From trailhead-to-peak the elevation change is about 3,400 ft (which was what AllTrails said it would be)—however—somewhere in there I ended up climbing an extra 1,400'.
Despite the technical questions, this hike as incredible. I cannot believe I have not been up to this trailhead before, or been on the San Jacinto ridge. This hike also did a little diddy on the PCT. I was able to do this hike on a beautiful day in January, and was one of five people on the trail.
The star is placed on the approximate location of the trailhead. It is located NE of Hemet Lake on the other side of Highway 74.
I did have one issue with the way the trail finished it's ascent to Apache Peak, and some confusion as to which peak I was hiking to. I will discuss the problem, and solution to that issue, in 'The hike' section.
The San Jacinto Mountains are unquestionably gorgeous and powerful. The drive is less than a hour from La Quinta, and there are a few more peaks I need to see the top of before I depart from this area.
There are other short notes, and reviews, of the hike here.
As you can see in the picture above, the hike is located near Lake Hemet and on the west side of the San Jacinto Mountains. It's a short drive (3 miles) off of Highway-74. Using the 'Directions' feature on AllTrails it was fairly simple to find the trailhead.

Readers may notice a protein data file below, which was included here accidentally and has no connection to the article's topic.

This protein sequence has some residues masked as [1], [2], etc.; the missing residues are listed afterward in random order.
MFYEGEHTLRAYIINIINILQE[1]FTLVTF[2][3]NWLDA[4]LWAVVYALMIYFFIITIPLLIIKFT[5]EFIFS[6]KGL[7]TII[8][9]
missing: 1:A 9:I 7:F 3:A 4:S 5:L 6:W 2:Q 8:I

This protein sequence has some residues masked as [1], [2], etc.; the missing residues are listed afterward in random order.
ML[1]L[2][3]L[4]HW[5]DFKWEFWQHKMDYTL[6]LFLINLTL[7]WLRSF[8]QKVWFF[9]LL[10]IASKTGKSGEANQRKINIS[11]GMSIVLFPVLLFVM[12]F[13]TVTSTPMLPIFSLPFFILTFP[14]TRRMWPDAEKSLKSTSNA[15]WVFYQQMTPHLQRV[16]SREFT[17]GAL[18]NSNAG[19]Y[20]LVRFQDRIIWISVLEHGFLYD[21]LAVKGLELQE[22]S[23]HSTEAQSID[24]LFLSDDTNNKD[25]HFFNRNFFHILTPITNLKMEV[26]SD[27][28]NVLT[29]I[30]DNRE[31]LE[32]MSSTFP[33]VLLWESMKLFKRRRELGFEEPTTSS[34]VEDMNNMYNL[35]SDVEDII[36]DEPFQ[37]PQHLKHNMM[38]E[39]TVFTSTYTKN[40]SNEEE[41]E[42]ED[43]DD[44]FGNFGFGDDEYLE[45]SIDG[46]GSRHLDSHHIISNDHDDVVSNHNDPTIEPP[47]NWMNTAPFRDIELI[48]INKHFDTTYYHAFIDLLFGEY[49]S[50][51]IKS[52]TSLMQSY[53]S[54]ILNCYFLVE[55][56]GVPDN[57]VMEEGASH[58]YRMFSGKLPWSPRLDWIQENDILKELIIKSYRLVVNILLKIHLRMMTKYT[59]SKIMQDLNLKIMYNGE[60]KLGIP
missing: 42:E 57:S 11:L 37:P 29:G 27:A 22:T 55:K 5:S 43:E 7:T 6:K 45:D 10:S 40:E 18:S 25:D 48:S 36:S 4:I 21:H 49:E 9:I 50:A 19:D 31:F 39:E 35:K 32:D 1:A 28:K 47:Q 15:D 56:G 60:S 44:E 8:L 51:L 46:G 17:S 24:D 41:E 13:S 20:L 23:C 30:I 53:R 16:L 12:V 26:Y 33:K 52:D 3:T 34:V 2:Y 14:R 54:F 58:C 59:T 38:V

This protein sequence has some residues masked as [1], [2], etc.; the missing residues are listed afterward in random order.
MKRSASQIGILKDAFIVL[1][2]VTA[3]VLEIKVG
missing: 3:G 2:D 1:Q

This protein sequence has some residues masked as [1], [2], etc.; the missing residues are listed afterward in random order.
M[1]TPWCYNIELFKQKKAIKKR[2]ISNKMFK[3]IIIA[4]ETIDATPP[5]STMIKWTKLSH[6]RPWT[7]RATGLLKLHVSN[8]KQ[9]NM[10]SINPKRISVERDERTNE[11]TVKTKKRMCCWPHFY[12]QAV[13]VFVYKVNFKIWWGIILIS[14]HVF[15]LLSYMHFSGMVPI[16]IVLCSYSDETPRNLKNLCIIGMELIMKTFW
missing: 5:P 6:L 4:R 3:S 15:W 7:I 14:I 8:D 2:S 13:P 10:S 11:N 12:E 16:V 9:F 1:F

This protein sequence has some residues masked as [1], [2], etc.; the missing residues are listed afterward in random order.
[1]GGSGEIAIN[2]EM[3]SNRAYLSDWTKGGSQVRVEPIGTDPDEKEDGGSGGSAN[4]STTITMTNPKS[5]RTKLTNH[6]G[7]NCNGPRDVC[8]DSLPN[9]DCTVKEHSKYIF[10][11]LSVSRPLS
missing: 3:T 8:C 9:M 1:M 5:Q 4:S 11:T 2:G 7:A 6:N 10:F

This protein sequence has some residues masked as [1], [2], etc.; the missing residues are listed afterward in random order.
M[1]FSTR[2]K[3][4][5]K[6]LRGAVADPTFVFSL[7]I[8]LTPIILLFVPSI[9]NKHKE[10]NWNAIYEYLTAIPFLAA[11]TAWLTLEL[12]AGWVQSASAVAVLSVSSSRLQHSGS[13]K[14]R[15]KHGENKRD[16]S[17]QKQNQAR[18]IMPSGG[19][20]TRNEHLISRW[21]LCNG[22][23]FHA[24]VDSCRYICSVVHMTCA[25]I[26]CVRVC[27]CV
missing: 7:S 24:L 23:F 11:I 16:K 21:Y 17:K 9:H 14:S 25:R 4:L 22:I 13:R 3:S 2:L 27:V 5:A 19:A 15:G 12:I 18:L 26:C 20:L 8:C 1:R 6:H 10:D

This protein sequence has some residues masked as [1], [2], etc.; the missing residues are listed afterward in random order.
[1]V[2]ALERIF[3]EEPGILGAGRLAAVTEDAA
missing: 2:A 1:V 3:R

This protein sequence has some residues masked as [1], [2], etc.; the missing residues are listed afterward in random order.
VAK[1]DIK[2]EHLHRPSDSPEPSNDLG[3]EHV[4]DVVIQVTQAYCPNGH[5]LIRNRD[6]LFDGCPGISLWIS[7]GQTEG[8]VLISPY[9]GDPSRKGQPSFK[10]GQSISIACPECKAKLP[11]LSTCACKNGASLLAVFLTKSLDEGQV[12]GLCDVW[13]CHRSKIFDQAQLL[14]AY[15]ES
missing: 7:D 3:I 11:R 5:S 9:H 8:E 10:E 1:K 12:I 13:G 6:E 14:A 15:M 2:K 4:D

The actual start of the trail starts at the end of dirt turn-out by the road.
However, I should point out that the trailhead is not easy to spot. There is not a sign, and the parking lot is just a turn-out (before a left-hand bend in the road) that could maybe fit ten cars. Searching for 'Spitler Peak Trailhead' on Google Maps should take you right on top of it.
This is a fairly popular trailhead & hike. It goes up to the Pacific Crest Trail, and then to either Spitler Peak or Apache Peak. This area also has a couple other trailheads and camping.
There was a fairly major fire in the area, so you are exposed for most of the hike (unless you go in the morning and beat the sun around the slopes).
Below is a picture I took on the descent that shows the level of exposure on the hike. This is what can be expected for a little more than half of the overall hike.
Looking east towards San jacinto mountains. Spitler Peak (right), Apache Peak (left)
Right from the start you can see Spitler and Apache, and they are pretty visible throughout the majority of the hike.